Automatic Torque Optimizer in Electric Motors

In this article we discuss a circuit design which will help to optimize the torque of an induction motor used in electric vehicles, by analyzing its current consumption.

Using a IC 555 Inverter for Toque Control


The design is specifically intended for electric vehicles which are designed to work with induction motors, and therefore here an inverter is included for operating the induction motor from a battery.

The proposed automatic torque optimizer circuit for induction motor can be witnessed in the following diagram. Since it’s designed for an electric vehicle, an inverter circuit is included, and built using an IC 555.



The IC 555 along with the associated mosfets and transformer forms a decent inverter circuit for driving the specified single phase induction motor from a 12V or a 24V battery. For a 24V battery the IC section will need to be stepped
down to 12V through a suitable voltage regulator stage.

Coming back to the actual design, here we need to make sure that the induction motor connected with the transformer initiates with a lower speed and begins gaining momentum, speed and torque as it gets loaded.

Using PWM Technique


Basically to implement this, a PWM becomes the best technique and in this design too we take the advantage of the IC 555’s built in PWM optimization feature. As we all know that the pin#5 of the IC 555 forms the control voltage
input of the IC, which responds to a varying voltage to adjust the pulse width level at its pin#3, meaning for higher potential levels at pin#5, the pulse width at pin#3 gets wider and for lower potentials at pin#5, the pulse width at pin#3 gets narrower.

In order to translate the load specification into a varying voltage at pin#5, we need a circuit stage capable of converting the rising load on the induction motor into a proportionately rising potential
difference at pin#5 of the IC 555

Role of Current Limit Sensor


This is done by introducing a current sensing resistor Rx, which transforms the rising current drawn by the load into a proportionately rising potential difference across itself.

This potential difference is sensed by the BC547 and transferred the data to the connected LED, which is actually the LED inside an LED/LDR opto coupler made at home manually.
As the LED brightness increases in response to a rising current consumption by an attached load, the LDR resistance proportionately goes down.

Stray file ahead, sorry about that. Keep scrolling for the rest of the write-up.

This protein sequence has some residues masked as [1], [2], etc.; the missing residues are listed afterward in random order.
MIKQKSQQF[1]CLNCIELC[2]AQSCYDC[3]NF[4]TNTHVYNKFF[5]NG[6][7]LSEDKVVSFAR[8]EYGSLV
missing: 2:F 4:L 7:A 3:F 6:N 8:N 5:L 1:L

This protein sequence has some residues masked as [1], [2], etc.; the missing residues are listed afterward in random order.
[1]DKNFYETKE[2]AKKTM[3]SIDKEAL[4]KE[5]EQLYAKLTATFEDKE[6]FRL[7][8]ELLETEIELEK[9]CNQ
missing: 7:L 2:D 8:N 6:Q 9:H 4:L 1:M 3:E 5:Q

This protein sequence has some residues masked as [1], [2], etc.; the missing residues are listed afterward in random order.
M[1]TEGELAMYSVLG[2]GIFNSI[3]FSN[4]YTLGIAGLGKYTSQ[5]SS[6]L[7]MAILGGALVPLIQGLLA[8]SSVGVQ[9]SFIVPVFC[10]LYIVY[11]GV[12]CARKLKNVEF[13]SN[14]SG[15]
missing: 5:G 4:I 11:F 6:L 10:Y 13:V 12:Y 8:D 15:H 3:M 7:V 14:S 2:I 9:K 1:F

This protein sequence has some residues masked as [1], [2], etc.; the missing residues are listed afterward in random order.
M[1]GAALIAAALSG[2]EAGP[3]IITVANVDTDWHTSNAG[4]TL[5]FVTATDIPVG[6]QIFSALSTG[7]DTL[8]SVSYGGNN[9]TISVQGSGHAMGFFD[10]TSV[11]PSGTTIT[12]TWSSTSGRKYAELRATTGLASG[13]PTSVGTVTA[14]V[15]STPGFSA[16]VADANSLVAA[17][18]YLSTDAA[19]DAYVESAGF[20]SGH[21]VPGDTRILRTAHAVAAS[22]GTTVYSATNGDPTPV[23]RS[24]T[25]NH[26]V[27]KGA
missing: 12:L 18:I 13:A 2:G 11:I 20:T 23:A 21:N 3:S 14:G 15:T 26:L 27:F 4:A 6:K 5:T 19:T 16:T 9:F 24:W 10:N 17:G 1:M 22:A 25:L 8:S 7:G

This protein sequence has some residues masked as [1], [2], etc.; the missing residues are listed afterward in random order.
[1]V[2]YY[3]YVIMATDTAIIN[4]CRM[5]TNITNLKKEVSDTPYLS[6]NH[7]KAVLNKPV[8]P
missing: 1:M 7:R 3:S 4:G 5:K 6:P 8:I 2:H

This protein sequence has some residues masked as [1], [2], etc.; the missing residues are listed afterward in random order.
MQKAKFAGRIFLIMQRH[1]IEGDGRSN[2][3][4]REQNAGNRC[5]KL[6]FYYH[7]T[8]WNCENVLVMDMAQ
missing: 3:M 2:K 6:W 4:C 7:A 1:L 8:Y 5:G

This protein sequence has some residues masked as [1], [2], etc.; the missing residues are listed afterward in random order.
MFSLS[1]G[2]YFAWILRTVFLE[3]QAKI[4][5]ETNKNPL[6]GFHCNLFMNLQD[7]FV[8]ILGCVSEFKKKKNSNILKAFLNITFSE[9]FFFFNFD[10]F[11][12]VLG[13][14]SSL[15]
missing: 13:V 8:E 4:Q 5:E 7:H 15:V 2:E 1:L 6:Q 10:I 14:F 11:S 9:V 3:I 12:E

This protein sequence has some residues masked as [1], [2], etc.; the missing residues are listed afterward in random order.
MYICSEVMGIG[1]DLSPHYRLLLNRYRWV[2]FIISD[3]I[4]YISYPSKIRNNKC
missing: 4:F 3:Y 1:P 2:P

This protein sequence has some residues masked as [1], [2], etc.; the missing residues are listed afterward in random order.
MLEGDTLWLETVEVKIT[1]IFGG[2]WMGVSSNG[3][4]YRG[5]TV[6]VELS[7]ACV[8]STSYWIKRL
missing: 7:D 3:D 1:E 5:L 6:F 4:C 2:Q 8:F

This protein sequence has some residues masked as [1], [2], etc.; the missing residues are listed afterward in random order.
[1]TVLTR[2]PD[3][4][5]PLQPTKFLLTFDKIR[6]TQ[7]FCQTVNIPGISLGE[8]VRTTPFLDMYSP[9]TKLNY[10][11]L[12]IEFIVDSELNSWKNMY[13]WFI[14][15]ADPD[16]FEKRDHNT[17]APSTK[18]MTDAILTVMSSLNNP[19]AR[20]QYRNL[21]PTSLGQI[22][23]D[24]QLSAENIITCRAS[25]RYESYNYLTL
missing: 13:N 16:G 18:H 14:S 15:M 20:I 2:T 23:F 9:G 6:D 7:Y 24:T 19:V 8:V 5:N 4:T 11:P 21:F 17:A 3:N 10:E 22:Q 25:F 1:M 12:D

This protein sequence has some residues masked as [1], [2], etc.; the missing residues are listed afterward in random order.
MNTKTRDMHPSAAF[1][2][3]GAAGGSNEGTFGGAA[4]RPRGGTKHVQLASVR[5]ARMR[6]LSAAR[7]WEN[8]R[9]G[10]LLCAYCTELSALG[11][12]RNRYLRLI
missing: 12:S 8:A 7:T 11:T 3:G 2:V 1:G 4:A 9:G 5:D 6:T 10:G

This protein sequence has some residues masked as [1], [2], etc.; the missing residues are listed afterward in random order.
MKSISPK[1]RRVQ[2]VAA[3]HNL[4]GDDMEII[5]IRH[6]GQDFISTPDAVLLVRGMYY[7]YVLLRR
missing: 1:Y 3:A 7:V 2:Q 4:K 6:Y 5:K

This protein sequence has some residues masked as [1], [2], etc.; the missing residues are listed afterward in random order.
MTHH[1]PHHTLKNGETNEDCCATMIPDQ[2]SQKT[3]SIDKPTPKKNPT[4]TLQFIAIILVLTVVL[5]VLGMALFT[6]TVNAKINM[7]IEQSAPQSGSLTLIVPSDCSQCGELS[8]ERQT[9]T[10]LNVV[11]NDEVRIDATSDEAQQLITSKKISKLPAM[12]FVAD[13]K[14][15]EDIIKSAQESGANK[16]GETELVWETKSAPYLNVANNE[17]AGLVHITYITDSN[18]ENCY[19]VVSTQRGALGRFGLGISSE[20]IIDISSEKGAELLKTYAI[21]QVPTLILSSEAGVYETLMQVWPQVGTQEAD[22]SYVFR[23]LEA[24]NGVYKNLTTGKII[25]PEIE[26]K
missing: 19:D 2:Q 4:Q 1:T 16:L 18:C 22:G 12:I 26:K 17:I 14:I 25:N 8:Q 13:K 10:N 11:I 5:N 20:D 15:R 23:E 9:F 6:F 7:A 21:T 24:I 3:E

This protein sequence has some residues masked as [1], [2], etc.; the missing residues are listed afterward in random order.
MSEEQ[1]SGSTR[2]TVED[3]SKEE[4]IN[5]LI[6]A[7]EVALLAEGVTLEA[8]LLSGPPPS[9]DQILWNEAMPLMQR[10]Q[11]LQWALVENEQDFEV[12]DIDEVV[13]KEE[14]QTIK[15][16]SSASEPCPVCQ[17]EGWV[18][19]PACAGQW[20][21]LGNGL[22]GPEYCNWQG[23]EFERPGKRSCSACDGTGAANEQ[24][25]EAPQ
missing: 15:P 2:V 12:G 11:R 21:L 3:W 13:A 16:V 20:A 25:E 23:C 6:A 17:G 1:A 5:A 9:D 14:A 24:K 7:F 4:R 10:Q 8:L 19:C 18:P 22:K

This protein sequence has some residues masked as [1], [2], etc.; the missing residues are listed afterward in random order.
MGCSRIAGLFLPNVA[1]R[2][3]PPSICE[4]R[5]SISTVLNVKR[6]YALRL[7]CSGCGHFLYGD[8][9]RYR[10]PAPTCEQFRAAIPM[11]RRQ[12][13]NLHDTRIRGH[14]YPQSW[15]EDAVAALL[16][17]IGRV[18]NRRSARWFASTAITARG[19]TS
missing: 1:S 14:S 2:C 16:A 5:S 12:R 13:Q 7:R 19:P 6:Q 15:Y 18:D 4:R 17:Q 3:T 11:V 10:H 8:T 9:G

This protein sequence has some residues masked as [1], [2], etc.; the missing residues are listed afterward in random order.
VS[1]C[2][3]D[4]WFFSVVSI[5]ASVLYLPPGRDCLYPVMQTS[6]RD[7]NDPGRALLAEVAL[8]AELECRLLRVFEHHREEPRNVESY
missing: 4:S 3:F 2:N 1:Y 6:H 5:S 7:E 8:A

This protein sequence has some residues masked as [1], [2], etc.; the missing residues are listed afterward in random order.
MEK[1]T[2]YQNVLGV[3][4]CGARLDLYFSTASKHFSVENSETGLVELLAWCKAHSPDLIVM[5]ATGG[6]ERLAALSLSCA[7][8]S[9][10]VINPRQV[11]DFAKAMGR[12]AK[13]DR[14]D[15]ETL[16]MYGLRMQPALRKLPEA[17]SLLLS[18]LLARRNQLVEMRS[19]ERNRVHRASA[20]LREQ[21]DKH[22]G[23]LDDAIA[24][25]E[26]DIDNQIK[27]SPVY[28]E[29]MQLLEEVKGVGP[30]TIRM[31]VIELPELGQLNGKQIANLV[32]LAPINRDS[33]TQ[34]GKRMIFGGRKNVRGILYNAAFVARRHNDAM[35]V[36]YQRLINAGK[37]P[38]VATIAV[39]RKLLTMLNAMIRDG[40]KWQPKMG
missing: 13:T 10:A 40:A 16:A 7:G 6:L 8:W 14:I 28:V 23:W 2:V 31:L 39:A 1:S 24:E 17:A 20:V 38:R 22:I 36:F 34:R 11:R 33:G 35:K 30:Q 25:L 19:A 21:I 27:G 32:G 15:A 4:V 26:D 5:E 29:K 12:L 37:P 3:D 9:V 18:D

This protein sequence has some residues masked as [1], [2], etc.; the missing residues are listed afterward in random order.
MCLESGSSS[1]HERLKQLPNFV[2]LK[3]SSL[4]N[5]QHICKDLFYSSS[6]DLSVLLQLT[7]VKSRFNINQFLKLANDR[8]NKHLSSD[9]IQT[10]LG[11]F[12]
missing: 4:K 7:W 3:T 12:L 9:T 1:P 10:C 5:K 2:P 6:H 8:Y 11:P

The LDR can be seen forming a part of the potential divider network across an Opamp’s non-inverting input, therefore when the LDR resistance falls, the potential at pin#3 of the opamp rises, which in turn causes a correspondingly rising voltage at the output of the opamp.

This happens because the opamp is configured as a voltage follower circuit meaning the voltage data at its pin#3 will be exactly replicated at its output pin#6 and in an amplified manner.

This correspondingly rising voltage at pin#6 of the opamp in response to the rising load on the induction motor feeds a rising potential at pin#5 of the IC555. This in turn causes the initial narrower PWM at pin#3 of IC 555 to become wider.

When this happens, the inverter mosfets begin conducting more current to the transformer enabling proportionately higher power to the induction motor, and the process enables the load to operate with more power and with optimal
performance.

Conversely as soon as the load is reduced, the current through Rx is also reduced which lowers the LED brightness, and the opamps output potential drops correspondingly, which finally causes the IC 555 to narrow down its PWM for the mosfets and reduce the power input to the transformer.

Using the Torque Optimizer for Treadmill Motors


The above explained torque optimizer circuit for induction motors is intended for electric vehicles, however if you are interested to operate an ordinary high power DC motor such as a tread mill motor, in that case the transformer section could be simply eliminated, and the motor could be directly connected as indicated in the following diagram:



I am sure you would be having many concerned questions, so please feel free to put them forth through your valuable comments. All your related queries will be answered at an earliest

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Comments

Swagatam said…
Thanks Uday, yes the principle could be implemented for 3 phase motors also but the design could get much complex and elaborate than the above shown design
mudasir said…
respected sir i read your posts on a regular basis and am always wating for your new posts
i own an embroidary shop and there are large power cuts in our area ie kashmir for which i use brushed dc/ac 230v motors run via an invertor but the problem is that there is lot of wear n tear of the armiture and it losts only about 6 months.
now i request yourself that is there any way to convert the brushed into a brushless one without causing any significant change in its wattage.
eagerly waiting for ur reply
Swag said…
Mudasir, you cannot convert brushed into a brushless motor because both work on entirely different principles. For a BLDC your will need a BLDc driver and motor and then configure it with your embroidery mechanism. There are many BLDc drivers and circuits in my website from which you can choose one and make at home, or even better buy a set from an online shop, buying will be much safer than building, if you are a newcomer in these matters.

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